International climate groups kicked off a season of high-stakes meetings and report releases with a call from 2,185 scientists and researchers to back the Fossil Fuel Non-Proliferation Treaty (FFNPT), and a demand from more than 150 organizations that the International Energy Agency (IEA) put climate stabilization at the heart of its energy futures modelling.
The thousands of academics supporting the FFNPT issued their appeal on the eve of the United Nations General Assembly in New York, urging governments to negotiate an international treaty to “tackle the climate crisis at its source: fossil fuels,” the treaty campaign announced this week. The signatories are urging governments to end new expansion of fossil fuel production, “phase out existing production in a manner that is fair and equitable,” and invest in ensuring 100% access to renewable energy around the world.
“The current dominant approach to tackling climate change focuses on policies that restrict greenhouse gas emissions and the demand for fossil fuels,” the declaration states. But those efforts “will be undermined if supply continues to grow. Continued production means either that fossil fuels will continue to be burnt for energy—pushing the world towards catastrophic global warming—or that the industry and countries reliant on fossil fuels will face massive stranded assets, stranded workers, and stranded economies.”
Then, in an open letter released yesterday, a group of more than 150 civil society organizations joined Oil Change International’s call on the IEA to #FixTheWEO, its annual World Energy Outlook, by basing its primary projection of future energy demand on a 1.5°C future. [Disclosure: Energy Mix Productions is one of the signatories.]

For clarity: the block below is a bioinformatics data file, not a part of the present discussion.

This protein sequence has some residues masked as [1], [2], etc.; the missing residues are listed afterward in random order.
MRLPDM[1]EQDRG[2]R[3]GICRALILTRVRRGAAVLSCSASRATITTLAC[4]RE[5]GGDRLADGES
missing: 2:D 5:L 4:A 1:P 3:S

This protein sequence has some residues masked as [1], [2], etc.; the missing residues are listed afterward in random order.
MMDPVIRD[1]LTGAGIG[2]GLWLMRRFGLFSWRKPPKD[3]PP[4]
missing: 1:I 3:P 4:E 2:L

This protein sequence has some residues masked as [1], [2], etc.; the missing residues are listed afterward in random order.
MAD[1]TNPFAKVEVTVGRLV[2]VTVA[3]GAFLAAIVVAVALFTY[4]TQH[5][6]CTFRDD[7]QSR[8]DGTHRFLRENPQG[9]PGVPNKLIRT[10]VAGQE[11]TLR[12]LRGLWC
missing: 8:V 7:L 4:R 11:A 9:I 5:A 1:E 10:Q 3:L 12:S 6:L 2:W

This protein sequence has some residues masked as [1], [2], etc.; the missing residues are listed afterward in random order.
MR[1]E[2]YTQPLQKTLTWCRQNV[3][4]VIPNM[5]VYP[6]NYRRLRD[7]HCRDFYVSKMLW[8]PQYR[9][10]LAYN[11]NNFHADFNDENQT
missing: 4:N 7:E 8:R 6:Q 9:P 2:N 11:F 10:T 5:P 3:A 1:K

The Paris-based agency took a giant step in that direction in May, with a 1.5°C pathways report that called for no new fossil development and projected oil and gas demand falling drastically by 2050. But the annual WEO, which the IEA modestly styles as the “gold standard” of energy analysis, has received scathing criticism in the past for overstating the future importance of fossil fuels, consistently underestimating the uptake of renewable energy, and failing to align its energy projections with the goals of the 2015 Paris climate agreement.
With the release of this year’s WEO, currently scheduled for October 13, Oil Change and its allies say the IEA has a chance to break the pattern.
“The Net Zero by 2050 scenario represents a major step forward for the IEA and we commend you and the team that produced it,” the open letter states. “Concluding that ‘there is no need for investment in new fossil fuel supply’, among other critical recommendations for how governments must accelerate the phase-out of fossil fuels, was a groundbreaking and necessary outcome of rigorous analysis of what it will take to achieve the 1.5˚C goal.”
Now, the groups are urging the IEA to make the net-zero projection the primary scenario in this year’s WEO—since it’s that primary scenario that guides government policies and trillions of dollars in investment worldwide.
The letter calls on the agency to “strengthen the Net Zero by 2050 scenario by cutting over-reliance on carbon capture and storage (CCS), fossil gas, nuclear energy, and bioenergy,” maintain its “strong focus” on halving global carbon pollution by 2030, continue calling for a 4% global decrease in energy intensity, put the onus on rich countries to decarbonize faster than the Global South, and ensure equity and justice in the mineral supply chains that back up a clean energy economy.
#FixTheWEO has details on what it will take for the IEA to put a Paris-compliant energy scenario at the heart of its 2021 World Energy Outlook next month.